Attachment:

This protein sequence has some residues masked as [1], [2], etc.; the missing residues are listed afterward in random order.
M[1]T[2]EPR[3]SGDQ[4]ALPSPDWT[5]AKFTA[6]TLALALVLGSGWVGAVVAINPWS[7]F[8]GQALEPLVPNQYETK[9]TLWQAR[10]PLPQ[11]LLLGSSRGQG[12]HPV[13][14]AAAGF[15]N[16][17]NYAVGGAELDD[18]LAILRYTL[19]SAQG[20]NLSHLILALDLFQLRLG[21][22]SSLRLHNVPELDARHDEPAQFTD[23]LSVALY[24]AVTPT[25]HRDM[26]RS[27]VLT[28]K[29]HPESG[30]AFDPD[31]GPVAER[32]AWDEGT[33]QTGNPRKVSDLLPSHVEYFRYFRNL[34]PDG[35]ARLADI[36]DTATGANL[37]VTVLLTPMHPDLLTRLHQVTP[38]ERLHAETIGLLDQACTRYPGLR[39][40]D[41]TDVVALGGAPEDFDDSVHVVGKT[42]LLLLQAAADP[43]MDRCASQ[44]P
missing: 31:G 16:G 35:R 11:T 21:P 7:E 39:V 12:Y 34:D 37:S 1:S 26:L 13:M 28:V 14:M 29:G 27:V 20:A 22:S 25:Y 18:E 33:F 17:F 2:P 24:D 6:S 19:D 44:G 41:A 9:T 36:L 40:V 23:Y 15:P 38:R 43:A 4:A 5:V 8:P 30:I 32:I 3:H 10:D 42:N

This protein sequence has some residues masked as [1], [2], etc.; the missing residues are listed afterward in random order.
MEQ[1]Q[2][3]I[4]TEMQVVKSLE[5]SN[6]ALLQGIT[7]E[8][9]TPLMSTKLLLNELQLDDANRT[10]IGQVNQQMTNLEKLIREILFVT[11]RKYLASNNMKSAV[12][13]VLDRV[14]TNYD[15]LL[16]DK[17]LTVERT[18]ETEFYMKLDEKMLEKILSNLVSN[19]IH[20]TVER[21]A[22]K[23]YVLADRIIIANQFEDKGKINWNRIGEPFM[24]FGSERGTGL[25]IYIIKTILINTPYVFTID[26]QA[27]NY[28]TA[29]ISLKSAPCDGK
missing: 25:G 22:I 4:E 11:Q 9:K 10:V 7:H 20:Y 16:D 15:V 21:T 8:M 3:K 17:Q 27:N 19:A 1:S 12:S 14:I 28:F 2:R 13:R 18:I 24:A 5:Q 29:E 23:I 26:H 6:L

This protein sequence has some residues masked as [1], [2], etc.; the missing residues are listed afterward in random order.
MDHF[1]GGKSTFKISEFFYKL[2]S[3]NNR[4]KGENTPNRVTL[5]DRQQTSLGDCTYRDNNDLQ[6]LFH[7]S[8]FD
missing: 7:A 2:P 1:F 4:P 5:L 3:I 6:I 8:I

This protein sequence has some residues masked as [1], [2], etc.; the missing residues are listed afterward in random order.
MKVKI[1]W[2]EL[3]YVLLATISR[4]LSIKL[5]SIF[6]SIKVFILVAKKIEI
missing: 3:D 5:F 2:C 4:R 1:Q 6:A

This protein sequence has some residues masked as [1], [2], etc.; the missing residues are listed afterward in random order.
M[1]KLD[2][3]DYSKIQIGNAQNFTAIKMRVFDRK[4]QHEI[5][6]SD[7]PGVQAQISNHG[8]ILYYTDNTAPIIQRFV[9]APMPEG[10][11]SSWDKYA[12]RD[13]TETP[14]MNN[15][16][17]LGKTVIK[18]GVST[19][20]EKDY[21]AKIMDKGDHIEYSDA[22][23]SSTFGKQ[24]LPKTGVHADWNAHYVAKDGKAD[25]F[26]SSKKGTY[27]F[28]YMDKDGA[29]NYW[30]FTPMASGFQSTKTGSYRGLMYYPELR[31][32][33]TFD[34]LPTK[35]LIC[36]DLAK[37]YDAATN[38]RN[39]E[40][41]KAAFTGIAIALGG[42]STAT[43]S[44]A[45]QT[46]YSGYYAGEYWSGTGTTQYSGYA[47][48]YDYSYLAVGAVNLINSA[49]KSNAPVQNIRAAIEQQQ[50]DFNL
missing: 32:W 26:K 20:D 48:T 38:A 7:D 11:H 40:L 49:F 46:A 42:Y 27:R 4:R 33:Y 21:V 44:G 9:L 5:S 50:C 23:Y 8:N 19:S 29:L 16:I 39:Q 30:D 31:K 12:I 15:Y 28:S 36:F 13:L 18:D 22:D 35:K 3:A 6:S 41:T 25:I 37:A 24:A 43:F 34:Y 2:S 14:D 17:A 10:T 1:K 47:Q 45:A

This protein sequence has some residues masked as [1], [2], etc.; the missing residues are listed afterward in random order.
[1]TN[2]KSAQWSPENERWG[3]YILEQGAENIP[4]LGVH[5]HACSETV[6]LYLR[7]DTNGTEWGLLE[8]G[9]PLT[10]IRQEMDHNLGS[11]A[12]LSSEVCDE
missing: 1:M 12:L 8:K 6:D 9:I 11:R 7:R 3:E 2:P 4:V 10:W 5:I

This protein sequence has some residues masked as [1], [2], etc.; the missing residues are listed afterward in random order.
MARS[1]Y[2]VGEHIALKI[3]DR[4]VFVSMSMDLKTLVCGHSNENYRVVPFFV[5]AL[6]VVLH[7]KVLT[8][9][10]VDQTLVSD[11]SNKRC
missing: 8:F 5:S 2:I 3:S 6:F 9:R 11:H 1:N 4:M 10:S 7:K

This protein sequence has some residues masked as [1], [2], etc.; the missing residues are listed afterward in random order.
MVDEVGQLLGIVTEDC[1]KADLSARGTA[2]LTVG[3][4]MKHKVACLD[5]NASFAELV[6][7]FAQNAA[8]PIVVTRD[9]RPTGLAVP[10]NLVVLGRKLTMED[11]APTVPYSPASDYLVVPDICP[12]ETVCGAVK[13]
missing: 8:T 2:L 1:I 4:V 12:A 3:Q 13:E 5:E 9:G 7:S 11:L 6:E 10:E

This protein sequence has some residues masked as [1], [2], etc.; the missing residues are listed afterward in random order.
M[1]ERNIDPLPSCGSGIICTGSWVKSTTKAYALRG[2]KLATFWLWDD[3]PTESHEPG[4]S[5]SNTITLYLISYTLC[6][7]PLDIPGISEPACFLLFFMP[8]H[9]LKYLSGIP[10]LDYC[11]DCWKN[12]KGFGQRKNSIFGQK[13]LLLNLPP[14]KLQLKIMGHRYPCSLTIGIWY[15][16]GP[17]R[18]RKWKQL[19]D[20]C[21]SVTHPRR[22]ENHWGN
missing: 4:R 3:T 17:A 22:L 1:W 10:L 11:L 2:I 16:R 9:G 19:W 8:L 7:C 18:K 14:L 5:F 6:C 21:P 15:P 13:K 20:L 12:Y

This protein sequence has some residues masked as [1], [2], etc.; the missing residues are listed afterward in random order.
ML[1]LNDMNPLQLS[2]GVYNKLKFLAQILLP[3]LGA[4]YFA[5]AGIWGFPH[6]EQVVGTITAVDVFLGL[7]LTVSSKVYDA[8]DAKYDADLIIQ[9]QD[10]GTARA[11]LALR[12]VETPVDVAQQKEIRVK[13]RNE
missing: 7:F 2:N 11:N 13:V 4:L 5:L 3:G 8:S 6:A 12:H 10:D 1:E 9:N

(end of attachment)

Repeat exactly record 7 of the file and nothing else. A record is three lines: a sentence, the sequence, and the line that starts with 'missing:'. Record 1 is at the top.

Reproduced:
This protein sequence has some residues masked as [1], [2], etc.; the missing residues are listed afterward in random order.
MARS[1]Y[2]VGEHIALKI[3]DR[4]VFVSMSMDLKTLVCGHSNENYRVVPFFV[5]AL[6]VVLH[7]KVLT[8][9][10]VDQTLVSD[11]SNKRC
missing: 8:F 5:S 2:I 3:S 6:F 9:R 11:H 1:N 4:M 10:S 7:K